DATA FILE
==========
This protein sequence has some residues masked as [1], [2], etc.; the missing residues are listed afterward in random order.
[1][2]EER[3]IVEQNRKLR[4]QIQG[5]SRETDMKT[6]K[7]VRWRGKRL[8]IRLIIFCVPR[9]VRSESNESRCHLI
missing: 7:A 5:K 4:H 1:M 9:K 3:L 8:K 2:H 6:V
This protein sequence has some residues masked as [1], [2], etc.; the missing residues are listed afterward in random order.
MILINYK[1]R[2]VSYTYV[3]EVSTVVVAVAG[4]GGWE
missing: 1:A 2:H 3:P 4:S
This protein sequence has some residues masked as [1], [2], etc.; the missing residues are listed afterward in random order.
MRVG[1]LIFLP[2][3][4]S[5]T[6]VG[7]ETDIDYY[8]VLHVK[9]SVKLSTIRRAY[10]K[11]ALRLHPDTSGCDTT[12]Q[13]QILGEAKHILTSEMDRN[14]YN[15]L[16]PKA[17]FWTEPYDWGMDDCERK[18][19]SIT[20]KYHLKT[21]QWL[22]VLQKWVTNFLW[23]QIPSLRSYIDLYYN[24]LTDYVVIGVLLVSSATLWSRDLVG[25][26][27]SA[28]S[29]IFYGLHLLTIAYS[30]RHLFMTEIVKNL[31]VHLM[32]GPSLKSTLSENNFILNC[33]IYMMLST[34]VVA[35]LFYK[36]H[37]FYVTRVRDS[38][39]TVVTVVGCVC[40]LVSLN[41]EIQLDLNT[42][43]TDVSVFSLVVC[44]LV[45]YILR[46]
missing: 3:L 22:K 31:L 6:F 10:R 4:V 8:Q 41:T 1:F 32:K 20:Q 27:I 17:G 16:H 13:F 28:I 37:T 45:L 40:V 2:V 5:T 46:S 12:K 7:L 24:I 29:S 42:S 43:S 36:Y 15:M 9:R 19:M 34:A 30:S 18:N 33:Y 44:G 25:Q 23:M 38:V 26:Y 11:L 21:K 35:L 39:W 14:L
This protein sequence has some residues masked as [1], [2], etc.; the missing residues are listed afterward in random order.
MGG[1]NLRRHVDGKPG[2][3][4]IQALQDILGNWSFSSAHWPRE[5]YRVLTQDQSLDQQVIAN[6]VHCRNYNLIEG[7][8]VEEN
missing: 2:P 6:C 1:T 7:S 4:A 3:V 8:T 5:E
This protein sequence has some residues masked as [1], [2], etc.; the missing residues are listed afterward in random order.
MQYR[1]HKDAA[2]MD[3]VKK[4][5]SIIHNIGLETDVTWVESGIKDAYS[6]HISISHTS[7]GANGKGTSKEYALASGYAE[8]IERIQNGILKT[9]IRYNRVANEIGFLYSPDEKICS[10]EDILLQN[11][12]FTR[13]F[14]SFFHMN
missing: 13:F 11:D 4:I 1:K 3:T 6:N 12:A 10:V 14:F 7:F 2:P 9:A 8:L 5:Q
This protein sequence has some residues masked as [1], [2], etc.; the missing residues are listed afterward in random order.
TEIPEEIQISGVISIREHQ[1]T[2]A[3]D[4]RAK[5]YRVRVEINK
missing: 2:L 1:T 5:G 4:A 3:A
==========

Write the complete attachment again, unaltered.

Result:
This protein sequence has some residues masked as [1], [2], etc.; the missing residues are listed afterward in random order.
[1][2]EER[3]IVEQNRKLR[4]QIQG[5]SRETDMKT[6]K[7]VRWRGKRL[8]IRLIIFCVPR[9]VRSESNESRCHLI
missing: 7:A 5:K 4:H 1:M 9:K 3:L 8:K 2:H 6:V
This protein sequence has some residues masked as [1], [2], etc.; the missing residues are listed afterward in random order.
MILINYK[1]R[2]VSYTYV[3]EVSTVVVAVAG[4]GGWE
missing: 1:A 2:H 3:P 4:S
This protein sequence has some residues masked as [1], [2], etc.; the missing residues are listed afterward in random order.
MRVG[1]LIFLP[2][3][4]S[5]T[6]VG[7]ETDIDYY[8]VLHVK[9]SVKLSTIRRAY[10]K[11]ALRLHPDTSGCDTT[12]Q[13]QILGEAKHILTSEMDRN[14]YN[15]L[16]PKA[17]FWTEPYDWGMDDCERK[18][19]SIT[20]KYHLKT[21]QWL[22]VLQKWVTNFLW[23]QIPSLRSYIDLYYN[24]LTDYVVIGVLLVSSATLWSRDLVG[25][26][27]SA[28]S[29]IFYGLHLLTIAYS[30]RHLFMTEIVKNL[31]VHLM[32]GPSLKSTLSENNFILNC[33]IYMMLST[34]VVA[35]LFYK[36]H[37]FYVTRVRDS[38][39]TVVTVVGCVC[40]LVSLN[41]EIQLDLNT[42][43]TDVSVFSLVVC[44]LV[45]YILR[46]
missing: 3:L 22:K 31:L 6:F 10:R 4:V 8:Q 41:T 1:F 32:K 20:Q 27:I 17:G 16:H 13:F 28:I 37:T 45:L 40:V 2:V 5:T 46:S 12:K 7:L 24:I 29:S 42:S 43:S 36:Y 15:M 9:R 19:M 34:A 30:S 18:N 33:Y 44:G 25:Q 23:M 38:V 26:Y 11:L 21:K 35:L 39:W 14:L
This protein sequence has some residues masked as [1], [2], etc.; the missing residues are listed afterward in random order.
MGG[1]NLRRHVDGKPG[2][3][4]IQALQDILGNWSFSSAHWPRE[5]YRVLTQDQSLDQQVIAN[6]VHCRNYNLIEG[7][8]VEEN
missing: 2:P 6:C 1:T 7:S 4:A 3:V 8:T 5:E
This protein sequence has some residues masked as [1], [2], etc.; the missing residues are listed afterward in random order.
MQYR[1]HKDAA[2]MD[3]VKK[4][5]SIIHNIGLETDVTWVESGIKDAYS[6]HISISHTS[7]GANGKGTSKEYALASGYAE[8]IERIQNGILKT[9]IRYNRVANEIGFLYSPDEKICS[10]EDILLQN[11][12]FTR[13]F[14]SFFHMN
missing: 13:F 11:D 4:I 1:K 3:T 6:N 12:A 10:V 14:F 7:F 2:P 9:A 8:L 5:Q
This protein sequence has some residues masked as [1], [2], etc.; the missing residues are listed afterward in random order.
TEIPEEIQISGVISIREHQ[1]T[2]A[3]D[4]RAK[5]YRVRVEINK
missing: 2:L 1:T 5:G 4:A 3:A